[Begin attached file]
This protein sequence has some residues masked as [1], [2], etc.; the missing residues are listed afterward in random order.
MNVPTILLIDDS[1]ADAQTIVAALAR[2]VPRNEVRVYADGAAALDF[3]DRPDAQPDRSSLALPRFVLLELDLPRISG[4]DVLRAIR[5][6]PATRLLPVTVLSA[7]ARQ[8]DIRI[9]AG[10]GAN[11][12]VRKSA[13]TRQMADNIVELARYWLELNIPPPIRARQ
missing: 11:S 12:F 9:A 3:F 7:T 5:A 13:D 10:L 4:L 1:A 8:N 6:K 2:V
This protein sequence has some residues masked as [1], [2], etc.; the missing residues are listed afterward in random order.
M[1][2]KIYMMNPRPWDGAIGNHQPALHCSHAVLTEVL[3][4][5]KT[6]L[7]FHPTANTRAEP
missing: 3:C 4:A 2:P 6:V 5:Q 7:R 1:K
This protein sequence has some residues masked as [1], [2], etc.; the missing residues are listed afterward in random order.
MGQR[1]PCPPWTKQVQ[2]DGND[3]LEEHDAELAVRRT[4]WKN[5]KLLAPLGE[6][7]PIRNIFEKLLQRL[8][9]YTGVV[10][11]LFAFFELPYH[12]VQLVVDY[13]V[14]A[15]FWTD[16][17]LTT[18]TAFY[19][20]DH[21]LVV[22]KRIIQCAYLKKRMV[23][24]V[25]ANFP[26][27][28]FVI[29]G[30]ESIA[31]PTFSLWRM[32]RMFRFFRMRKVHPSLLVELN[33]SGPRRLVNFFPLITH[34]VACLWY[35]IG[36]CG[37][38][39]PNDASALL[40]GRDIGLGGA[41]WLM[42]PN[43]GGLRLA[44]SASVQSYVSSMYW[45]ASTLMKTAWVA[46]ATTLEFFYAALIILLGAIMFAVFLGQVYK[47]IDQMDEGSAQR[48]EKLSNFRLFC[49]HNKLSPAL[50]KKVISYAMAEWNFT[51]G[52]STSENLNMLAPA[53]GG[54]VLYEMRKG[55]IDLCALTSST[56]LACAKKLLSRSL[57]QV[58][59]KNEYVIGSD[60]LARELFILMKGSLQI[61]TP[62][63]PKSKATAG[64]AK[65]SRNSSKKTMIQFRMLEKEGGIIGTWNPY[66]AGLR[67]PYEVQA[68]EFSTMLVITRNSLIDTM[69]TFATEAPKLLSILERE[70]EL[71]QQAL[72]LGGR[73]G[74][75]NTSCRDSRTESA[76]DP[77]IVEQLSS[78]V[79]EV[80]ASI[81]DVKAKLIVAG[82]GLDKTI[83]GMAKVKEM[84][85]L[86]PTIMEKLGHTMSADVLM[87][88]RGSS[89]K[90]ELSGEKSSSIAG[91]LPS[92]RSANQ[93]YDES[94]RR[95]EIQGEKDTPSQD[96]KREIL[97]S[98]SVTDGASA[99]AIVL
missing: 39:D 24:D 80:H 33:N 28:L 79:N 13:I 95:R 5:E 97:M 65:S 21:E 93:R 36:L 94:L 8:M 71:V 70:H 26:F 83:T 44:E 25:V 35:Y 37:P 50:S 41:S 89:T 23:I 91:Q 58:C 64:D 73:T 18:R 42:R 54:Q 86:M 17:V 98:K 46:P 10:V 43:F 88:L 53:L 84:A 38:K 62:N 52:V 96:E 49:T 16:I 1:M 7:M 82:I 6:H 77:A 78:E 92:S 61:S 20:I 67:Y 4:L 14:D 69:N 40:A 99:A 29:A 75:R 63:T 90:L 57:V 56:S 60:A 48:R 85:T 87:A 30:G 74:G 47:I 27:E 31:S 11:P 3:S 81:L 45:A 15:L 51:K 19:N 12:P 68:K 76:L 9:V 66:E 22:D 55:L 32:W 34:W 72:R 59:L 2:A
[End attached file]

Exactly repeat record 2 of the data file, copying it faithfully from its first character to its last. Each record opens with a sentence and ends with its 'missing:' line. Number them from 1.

This protein sequence has some residues masked as [1], [2], etc.; the missing residues are listed afterward in random order.
M[1][2]KIYMMNPRPWDGAIGNHQPALHCSHAVLTEVL[3][4][5]KT[6]L[7]FHPTANTRAEP
missing: 3:C 4:A 2:P 6:V 5:Q 7:R 1:K